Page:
For prayerful reflection on our charismatic identity
Our Charismatic Identity-6: In the universal mission of the Church
XXIV General Chapter: Men on Fire with Love
47 Whoever loves Jesus will feel loved by the Father, will radiate and testify to his love and will bear much fruit. Our Founder, captivated by apostolic zeal “yearns and strives…to make God better known, loved, and served” (Works III, p. 493, cf. Auto. 233). This zeal of Claret, fruit of the outpouring of the Spirit (Rom 5:5; CC 39-40) knows no bounds: his spirit is “for the whole world” (SL, p. 179).
XXIII General Chapter: That They May Have Life
4. At the dawn of the 21st century the Church invites us to “start afresh from Christ”, “to put out into the deep”, to enter into a “time of renewed ‘creativity’ in charity” (cf NMI, 50; SAC, 10). Jesus’ words “That they may have life” inspire our response to the Church’s call. Our vocation and prophetic mission places us at the service of life.
General Plan of Formation
27. Our mission acquires its meaning within the universal mission of the Church. Throughout the ages, the Church, impelled by the Spirit, has endeavored to fulfil the mission charge of Jesus: Go into the world and proclaim the Good News to every creature. Its mission consists of prolonging the saving mission of Christ, by evangelizing all peoples through witness and word. We make this universal mission our own through our distinctive missionary charism. We have been called to communicate the integral mystery of Christ to human beings. We fulfil this charge by raising up and consolidating communities of believers, wherever the need is most urgent, timely and effective, not allowing ourselves to be tied down to our native land, but rather being docile to the Spirit and obedient to mission.
Word of God (Acts 8:26-40)
An angel of the Lord said to Philip, “Go south towards the road that goes down from Jerusalem to Gaza, the desert road.” So he set out and it happened that an Ethiopian was passing along that way. He was an official in charge of the treasury of the queen of the Ethiopians; he had come on pilgrimage to Jerusalem and was on his way home. He was sitting in his carriage and reading the prophet Isaiah. The Spirit said to Philip, “Go and catch up with that carriage.” So Philip ran up and heard the man reading the prophet Isaiah; and he asked, “Do you really understand what you are reading?” The Ethiopian replied, “How can I, unless someone explains it to me?” He then invited Philip to get in and sit beside him. This was the passage of Scripture he was reading: He was led like a sheep to be slaughtered; like a lamb that is dumb before the shearer, he did not open his mouth. He was humbled and deprived of his rights. Who can speak of his descendants? For he was uprooted from the earth. The official asked Philip, “Tell me, please, does the prophet speak of himself or of someone else?” Then Philip began to tell him the Good News of Jesus, using this text of Scripture as his starting point. As they traveled down the road they came to a place where there was some water. Then the Ethiopian official said, “Look, here is water; what is to keep me from being baptized?” Then he ordered the carriage to stop; both Philip and the Ethiopian went down into the water and Philip baptized him. When they came out of the water, the Spirit of the Lord took Philip away. The Ethiopian saw him no more, but he continued on his way full of joy. Philip found himself at Azotus, and he went about announcing the Good News in all the towns until he reached Caesarea.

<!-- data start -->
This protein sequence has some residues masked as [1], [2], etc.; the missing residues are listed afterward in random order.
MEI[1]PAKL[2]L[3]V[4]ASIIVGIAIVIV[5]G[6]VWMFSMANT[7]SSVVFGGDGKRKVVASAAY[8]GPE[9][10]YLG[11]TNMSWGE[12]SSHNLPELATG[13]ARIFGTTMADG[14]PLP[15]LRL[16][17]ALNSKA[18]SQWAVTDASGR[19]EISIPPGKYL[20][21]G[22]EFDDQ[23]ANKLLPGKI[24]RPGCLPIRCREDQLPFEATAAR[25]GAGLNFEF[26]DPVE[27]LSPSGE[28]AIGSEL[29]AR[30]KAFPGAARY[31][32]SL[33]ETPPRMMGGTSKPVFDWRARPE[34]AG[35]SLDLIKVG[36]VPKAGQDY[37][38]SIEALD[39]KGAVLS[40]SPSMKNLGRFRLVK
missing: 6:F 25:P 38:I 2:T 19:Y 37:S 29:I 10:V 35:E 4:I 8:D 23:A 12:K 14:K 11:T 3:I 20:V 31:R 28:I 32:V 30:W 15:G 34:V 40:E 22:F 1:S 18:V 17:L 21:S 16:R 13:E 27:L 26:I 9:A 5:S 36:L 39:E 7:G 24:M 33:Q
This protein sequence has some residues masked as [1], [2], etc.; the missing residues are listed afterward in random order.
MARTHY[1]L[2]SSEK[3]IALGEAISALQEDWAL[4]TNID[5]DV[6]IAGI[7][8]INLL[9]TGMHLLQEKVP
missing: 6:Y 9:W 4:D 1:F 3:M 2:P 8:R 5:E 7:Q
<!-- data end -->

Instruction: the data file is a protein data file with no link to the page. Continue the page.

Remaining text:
Autobiography of Claret
120. In many passages of the Bible I felt the voice of God calling me to go forth and preach. The same thing happened to me while I was at prayer. Thus it was that I determined to leave the parish and go to Rome, to present myself to the Congregation for the Propagation of the Faith so that they could send me anywhere in the world.
198. This need for being sent to a particular place by a bishop was something that God himself helped me understand from the very beginning. Thus, no matter how evil and demoralized the towns I was sent to, great fruits were always obtained, because it was God who sent me to them and prepared them and predisposed them for me. Missionaries may rest assured, then, that they should go to no town, however good, unless they go under obedience; but that under obedience they should not hesitate to go to any town, however bad. As far as any possible difficulties or persecutions are concerned, let them have no fear: God has sent them through obedience and He will take care of them.
48. In carrying out this mission, our missionaries should use all means possible, but they should above all foster a sense of catholicity that will lead them into all parts of the world and make them open-minded, receptive and respectful of the religious and cultural customs and values of the people. Their missionary work should be directed mainly to those who most need evangelization or to persons who are or should become agents of evangelization. If any individual or group is led by a missionary spirit and wishes to collaborate with us, we should be glad in the Lord to have them associated in our apostolates.
49. The members of our Congregation should be fully committed to the work of the Gospel. Therefore, they leave their own families, remembering that they have a Father in heaven whom they must please before all others. They should also be on guard against letting an inordinate love of their own country and culture prevent them from adapting to the ways of the people they are sent to evangelize. Moreover, so as to be freer to fulfil their missionary calling, they should avoid becoming entangled in partisan politics or in causes that may be a hindrance to their vocation.
For personal reflection and prayer
- Are you willing to be sent to any part of the world as a Claretian missionary?
- How do you live your belonging to a missionary congregation?